The Town of Oyster Bay announced a proposal for a local law to amend and update several provisions and definitions of certain zoning laws at a public board meeting on May 11. The discussion focused on the wording of certain outdated language and definitions within the zoning laws, which town officials asserted had provided legal loopholes to developers and businesses.
The law, if passed, would change the wording of numerous codes and laws within the town, such as the definitions of “Building, Accessory,” “Changeable Copy Sign,” and numerous others. It would also bring several codes up to date with state codes, such as for swimming pools, fences and walls, so that the language matches that of the state.
The town is also raising the threshold for fitness centers from 1,500 square feet to 3,500 square feet. This would mean private fitness centers or personal gyms under 3,500 square feet would be required to meet parking calculations and setbacks without the need for special use permits.
A large section of the changes concerns parking regulations and recommendations. One reason is to curtail car dealerships from using their employee parking lots to display inventory, which Leslie Maccarone, commissioner of the Department of Planning and Development, claimed had been an issue in the past.
“What we’ve noticed with car dealerships, they will come to us with their site plan, and show the required parking,” Maccarone explained. “However, they end up putting inventory in those required parking spaces, and we’ve had problems with various locations throughout the town, where then the employees park on the public streets.”
The proposed law was initially presented to the board as a draft on April 12, and remains effectively the same, with one exception. One section, which focused on the definition of gross floor area, included an amendment to the height of basement ceilings. It has been dropped from the draft. Officials explained that this section will instead be the subject of its own law, which is scheduled to be heard in June.
Thomas M. Sabellico, special counsel to the town attorney’s office, explained said the changes in the new law are necessary
“The proposed changes to the code include changes bringing the town code in alignment with New York state codes,” Sabellico said, “and other changes deemed necessary by the Department of Planning and Development.”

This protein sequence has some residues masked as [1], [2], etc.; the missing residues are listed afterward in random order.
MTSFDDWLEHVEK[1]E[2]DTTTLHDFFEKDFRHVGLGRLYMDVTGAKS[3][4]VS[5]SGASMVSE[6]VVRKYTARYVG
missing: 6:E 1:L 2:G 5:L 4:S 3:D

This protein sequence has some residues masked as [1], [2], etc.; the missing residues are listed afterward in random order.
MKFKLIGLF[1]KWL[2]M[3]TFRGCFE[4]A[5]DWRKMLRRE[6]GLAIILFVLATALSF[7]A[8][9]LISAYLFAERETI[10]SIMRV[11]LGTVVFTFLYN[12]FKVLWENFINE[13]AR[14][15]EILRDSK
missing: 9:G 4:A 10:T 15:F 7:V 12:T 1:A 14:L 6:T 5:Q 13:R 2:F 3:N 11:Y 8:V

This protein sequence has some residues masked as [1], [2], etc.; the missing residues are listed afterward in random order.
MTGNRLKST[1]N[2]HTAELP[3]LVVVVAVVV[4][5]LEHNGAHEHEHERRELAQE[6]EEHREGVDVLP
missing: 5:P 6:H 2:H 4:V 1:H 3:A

After the explanation of the proposed law, several residents and representatives of businesses spoke, expressing frustration with some aspects of the proposed law, which they claimed would harm businesses trying to work in good faith with the town.
Joseph Rutigliano, of Old Westbury, a developer in Connecticut and New Jersey, said he was speaking as a private citizen, since he does not have any a business in New York. He said he is skeptical of the decision to change the town code because it could cost the town tax revenue from businesses that will be disinclined to build in the municipality.
“I’m just, I’m wary about our town code being manipulated to block certain things that are happening…,” Rutigliano said. “I don’t think the solution is to just take a man’s right and his land that was purchased under the code, and take it like this, and that’s kind of what’s happening with some properties.”
Philip Butler, a lawyer from Farrell Fritz represents the Rockefeller Group, which has an application pending with the town for a 150,000 square foot warehouse facility.
He said that the change in codes represented a betrayal of his client by the town, and that their facility represented a new type of business model which needs to be considered.
“There is a difference between something like an E-commerce or last-mile warehouse and what I’ll refer to as traditional warehouse and storage uses,” Butler said. “This [proposed law] is a rising tide that is going to raise all ships, and that becomes problematic for traditional uses that do not operate at the same volume as an Amazon or last-mile warehouse.”